France threatens to send migrants back to Italy
France's interior minister said Monday that Tunisian migrants arriving from Italy would be sent back across the border if they were unable to show they have the financial resources to stay.
Claude Gueant referred to the rules of the Schengen Accords, the treaty under which core EU members agreed to allow residents to travel without passports within their borders, when discussing the spat with Rome over the influx of migrants.
Italy has moved to grant temporary residence permits to more than 20,000 migrants, who have been arriving on Italian shores since January's popular revolt in Tunisia.
The government in Rome says the permits allow the mainly French-speaking migrants to travel to France where many of them have friends and relatives, to the irritation of Paris.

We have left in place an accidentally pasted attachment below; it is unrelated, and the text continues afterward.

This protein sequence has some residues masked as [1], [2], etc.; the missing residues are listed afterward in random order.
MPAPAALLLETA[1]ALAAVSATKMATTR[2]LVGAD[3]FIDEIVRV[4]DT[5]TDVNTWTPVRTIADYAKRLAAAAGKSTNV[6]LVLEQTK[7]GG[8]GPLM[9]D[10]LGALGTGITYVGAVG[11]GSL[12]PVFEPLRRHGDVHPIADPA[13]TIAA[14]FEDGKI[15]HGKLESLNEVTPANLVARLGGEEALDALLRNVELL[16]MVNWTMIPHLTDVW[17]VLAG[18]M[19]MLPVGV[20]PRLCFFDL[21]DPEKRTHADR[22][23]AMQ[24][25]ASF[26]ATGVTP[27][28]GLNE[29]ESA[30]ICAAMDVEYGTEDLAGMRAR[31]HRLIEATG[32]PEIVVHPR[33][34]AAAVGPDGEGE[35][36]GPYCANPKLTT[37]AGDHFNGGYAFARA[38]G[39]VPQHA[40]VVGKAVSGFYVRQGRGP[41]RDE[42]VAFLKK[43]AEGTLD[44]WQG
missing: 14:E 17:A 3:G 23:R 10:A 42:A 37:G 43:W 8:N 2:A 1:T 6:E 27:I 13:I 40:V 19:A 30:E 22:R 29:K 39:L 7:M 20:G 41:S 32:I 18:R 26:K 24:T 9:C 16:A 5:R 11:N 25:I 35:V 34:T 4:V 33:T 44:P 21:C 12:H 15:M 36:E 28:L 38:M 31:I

On Sunday French authorities blocked trains coming from the Italian border town of Ventimiglia to block a pro-immigrant protest.
Gueant insisted Paris had respected "in letter and spirit" the Schengen Accords, and said as the first country of arrival, Italy was responsible for managing the migrants, who must show they have the financial resources to stay in the second country.
In the absence of such resources, "we will return these people to Italy," said Gueant.
The minister also defended the decision to block trains from Ventimiglia, citing the risk of public disorder.
"A public order problem was possible and the simplest way of dealing with it was to stop the train coming in," he explained.
Gueant insisted that Paris wanted to avoid a rift with Rome.
Asked by AFP about tensions between the two countries, Gueant said: "France does not want that at all."
Italian Foreign Minister Franco Frattini said in an interview Monday that despite their different handling of the Tunisian immigrants, the two governments would "work together" to clear the cloud hanging over relations.
© 2011 AFP